Continue reading
  • Declassified and released: More secret files on US govt's emergency doomsday powers
    Nuke incoming? Quick break out the plans for rationing, censorship, property seizures, and more

    More papers describing the orders and messages the US President can issue in the event of apocalyptic crises, such as a devastating nuclear attack, have been declassified and released for all to see.

    These government files are part of a larger collection of records that discuss the nature, reach, and use of secret Presidential Emergency Action Documents: these are executive orders, announcements, and statements to Congress that are all ready to sign and send out as soon as a doomsday scenario occurs. PEADs are supposed to give America's commander-in-chief immediate extraordinary powers to overcome extraordinary events.

    PEADs have never been declassified or revealed before. They remain hush-hush, and their exact details are not publicly known.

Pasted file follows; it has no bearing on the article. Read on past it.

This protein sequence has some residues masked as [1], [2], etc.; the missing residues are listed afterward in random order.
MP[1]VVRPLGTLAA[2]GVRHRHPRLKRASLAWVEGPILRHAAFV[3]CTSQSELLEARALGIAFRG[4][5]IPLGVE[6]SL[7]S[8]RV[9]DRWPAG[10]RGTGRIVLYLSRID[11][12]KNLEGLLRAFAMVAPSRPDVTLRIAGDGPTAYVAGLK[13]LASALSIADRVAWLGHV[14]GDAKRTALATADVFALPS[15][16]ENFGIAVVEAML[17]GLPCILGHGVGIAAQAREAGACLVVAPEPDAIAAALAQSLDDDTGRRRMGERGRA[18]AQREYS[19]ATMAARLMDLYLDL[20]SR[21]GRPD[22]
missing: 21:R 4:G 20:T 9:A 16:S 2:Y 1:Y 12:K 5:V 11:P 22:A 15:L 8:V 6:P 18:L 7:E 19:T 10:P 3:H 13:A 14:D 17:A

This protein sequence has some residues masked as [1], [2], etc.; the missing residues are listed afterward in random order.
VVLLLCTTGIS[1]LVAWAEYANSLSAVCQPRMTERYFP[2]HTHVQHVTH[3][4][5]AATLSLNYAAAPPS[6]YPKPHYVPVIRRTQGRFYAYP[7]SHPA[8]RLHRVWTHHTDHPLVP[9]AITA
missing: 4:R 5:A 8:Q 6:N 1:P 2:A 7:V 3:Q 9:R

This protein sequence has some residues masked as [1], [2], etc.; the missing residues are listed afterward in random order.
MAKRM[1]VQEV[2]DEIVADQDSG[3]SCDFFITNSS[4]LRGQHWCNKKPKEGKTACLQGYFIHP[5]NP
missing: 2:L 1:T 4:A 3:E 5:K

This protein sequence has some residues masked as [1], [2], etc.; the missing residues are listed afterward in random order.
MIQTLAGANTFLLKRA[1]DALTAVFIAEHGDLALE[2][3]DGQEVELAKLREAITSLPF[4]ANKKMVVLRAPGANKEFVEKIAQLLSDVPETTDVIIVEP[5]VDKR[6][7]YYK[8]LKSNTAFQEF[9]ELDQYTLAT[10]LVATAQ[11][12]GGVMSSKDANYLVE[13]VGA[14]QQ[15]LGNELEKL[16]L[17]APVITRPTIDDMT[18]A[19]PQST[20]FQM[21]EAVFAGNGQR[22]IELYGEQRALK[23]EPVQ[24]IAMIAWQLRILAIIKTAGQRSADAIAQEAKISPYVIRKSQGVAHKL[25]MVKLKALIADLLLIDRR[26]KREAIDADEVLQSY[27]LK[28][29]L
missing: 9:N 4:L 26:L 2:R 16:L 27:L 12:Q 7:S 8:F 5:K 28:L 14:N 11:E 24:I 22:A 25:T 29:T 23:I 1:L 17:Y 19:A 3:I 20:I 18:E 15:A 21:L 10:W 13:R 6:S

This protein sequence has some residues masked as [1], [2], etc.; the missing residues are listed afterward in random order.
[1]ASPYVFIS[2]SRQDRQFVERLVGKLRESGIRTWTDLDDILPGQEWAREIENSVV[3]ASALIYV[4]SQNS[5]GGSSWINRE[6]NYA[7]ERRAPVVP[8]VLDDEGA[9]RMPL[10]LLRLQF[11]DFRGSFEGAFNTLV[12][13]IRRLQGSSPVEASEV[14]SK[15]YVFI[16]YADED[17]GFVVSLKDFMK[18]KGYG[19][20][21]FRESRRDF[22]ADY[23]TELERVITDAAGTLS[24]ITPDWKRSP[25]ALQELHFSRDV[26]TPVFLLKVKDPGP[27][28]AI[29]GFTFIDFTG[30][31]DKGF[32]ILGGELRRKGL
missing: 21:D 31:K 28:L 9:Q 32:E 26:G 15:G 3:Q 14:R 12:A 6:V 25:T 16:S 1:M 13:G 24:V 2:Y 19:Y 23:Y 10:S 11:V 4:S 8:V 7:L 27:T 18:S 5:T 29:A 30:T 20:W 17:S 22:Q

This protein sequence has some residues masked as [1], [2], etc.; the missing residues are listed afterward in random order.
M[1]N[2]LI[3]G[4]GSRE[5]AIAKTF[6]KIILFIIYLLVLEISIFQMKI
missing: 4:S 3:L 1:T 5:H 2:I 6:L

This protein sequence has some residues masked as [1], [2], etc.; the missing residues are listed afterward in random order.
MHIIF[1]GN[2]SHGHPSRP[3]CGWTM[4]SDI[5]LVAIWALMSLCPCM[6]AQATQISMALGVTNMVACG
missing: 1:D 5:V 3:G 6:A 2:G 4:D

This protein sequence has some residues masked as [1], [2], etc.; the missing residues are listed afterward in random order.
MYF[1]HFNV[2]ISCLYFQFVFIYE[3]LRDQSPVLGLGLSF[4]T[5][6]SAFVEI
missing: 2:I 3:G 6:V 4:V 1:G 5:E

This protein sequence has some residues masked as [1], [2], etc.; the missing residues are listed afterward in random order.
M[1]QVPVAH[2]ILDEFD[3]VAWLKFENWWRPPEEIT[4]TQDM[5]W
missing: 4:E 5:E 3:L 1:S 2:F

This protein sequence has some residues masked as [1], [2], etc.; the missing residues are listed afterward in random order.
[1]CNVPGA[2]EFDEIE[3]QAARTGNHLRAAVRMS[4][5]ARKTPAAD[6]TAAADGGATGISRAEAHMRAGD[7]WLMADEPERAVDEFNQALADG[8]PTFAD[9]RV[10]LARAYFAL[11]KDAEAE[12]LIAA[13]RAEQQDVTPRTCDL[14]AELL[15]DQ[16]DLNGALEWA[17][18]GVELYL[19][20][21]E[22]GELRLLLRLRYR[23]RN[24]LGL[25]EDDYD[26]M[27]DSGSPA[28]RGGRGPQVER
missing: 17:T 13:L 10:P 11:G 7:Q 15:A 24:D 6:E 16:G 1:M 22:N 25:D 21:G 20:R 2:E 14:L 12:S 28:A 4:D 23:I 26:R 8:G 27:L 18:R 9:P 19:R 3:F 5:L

Continue reading
  • Stolen university credentials up for sale by Russian crooks, FBI warns
    Forget dark-web souks, thousands of these are already being traded on public bazaars

    Russian crooks are selling network credentials and virtual private network access for a "multitude" of US universities and colleges on criminal marketplaces, according to the FBI.

    According to a warning issued on Thursday, these stolen credentials sell for thousands of dollars on both dark web and public internet forums, and could lead to subsequent cyberattacks against individual employees or the schools themselves.

    "The exposure of usernames and passwords can lead to brute force credential stuffing computer network attacks, whereby attackers attempt logins across various internet sites or exploit them for subsequent cyber attacks as criminal actors take advantage of users recycling the same credentials across multiple accounts, internet sites, and services," the Feds' alert [PDF] said.

    Continue reading

Biting the hand that feeds IT © 1998–2022